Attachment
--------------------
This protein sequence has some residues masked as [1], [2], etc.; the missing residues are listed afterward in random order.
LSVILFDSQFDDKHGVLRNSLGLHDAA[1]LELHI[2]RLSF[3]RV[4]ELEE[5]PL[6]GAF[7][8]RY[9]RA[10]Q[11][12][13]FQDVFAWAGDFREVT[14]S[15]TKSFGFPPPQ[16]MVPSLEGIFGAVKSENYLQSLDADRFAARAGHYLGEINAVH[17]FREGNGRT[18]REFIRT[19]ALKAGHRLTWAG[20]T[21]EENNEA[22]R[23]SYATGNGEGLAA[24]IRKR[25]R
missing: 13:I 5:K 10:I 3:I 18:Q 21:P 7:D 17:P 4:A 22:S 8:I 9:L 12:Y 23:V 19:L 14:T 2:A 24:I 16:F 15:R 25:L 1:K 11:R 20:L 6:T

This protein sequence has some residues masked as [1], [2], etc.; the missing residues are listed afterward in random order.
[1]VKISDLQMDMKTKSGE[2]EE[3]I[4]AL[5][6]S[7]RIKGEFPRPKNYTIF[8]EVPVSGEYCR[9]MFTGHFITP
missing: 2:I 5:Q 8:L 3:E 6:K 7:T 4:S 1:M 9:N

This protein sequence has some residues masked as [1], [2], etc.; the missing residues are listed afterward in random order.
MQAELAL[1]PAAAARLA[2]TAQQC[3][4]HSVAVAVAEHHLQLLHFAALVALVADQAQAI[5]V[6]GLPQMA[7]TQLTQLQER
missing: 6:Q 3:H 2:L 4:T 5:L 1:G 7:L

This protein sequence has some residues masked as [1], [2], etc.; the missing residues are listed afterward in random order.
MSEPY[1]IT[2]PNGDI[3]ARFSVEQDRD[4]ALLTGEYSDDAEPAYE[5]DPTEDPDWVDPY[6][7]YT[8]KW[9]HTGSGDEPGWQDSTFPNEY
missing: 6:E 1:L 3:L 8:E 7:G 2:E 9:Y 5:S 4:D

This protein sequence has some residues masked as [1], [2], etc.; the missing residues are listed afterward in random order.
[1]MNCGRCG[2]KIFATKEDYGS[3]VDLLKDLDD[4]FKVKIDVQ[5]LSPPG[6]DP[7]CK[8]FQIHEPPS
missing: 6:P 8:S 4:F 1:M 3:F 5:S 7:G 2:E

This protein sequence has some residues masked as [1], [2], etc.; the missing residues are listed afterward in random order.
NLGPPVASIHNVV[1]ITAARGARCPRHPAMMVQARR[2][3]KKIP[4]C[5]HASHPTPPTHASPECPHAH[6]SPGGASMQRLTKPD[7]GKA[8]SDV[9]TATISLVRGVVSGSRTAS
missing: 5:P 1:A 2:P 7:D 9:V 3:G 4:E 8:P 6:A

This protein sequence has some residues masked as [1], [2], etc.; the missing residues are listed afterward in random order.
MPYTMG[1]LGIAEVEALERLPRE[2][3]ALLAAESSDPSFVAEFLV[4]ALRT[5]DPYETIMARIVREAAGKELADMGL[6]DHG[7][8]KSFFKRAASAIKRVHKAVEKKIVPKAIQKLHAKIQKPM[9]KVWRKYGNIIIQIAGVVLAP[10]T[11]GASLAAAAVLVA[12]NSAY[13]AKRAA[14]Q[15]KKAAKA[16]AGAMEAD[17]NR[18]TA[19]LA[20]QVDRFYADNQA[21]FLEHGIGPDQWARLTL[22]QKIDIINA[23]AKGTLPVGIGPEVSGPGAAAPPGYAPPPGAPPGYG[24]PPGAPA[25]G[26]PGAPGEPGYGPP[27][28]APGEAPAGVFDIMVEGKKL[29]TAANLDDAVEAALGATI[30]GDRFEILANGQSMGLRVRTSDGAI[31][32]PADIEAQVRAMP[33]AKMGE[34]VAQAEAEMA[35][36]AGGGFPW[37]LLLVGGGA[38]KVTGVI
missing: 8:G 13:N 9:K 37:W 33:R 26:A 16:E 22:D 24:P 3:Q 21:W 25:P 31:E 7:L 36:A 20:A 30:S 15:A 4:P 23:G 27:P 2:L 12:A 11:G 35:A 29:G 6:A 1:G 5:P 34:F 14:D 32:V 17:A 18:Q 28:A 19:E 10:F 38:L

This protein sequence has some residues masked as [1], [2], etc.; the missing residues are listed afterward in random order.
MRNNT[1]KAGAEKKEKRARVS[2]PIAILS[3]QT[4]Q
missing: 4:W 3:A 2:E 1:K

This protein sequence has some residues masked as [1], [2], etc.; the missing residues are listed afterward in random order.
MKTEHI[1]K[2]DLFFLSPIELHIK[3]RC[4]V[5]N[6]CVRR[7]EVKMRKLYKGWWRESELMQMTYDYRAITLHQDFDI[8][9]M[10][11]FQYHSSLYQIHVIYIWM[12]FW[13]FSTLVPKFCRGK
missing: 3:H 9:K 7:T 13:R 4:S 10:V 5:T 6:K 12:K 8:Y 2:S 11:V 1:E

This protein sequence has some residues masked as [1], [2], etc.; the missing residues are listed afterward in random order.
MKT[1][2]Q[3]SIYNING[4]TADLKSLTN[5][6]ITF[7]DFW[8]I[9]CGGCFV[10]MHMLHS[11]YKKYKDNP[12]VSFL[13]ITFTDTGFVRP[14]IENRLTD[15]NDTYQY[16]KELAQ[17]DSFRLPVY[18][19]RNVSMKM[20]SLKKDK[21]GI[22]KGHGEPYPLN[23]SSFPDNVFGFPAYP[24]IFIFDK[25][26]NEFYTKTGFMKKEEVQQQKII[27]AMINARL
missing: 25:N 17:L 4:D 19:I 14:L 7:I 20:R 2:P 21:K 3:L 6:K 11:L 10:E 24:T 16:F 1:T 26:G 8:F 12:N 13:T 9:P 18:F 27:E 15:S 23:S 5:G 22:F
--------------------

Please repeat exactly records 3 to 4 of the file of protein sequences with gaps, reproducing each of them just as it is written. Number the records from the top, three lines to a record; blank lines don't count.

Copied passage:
This protein sequence has some residues masked as [1], [2], etc.; the missing residues are listed afterward in random order.
MQAELAL[1]PAAAARLA[2]TAQQC[3][4]HSVAVAVAEHHLQLLHFAALVALVADQAQAI[5]V[6]GLPQMA[7]TQLTQLQER
missing: 6:Q 3:H 2:L 4:T 5:L 1:G 7:L

This protein sequence has some residues masked as [1], [2], etc.; the missing residues are listed afterward in random order.
MSEPY[1]IT[2]PNGDI[3]ARFSVEQDRD[4]ALLTGEYSDDAEPAYE[5]DPTEDPDWVDPY[6][7]YT[8]KW[9]HTGSGDEPGWQDSTFPNEY
missing: 6:E 1:L 3:L 8:E 7:G 2:E 9:Y 5:S 4:D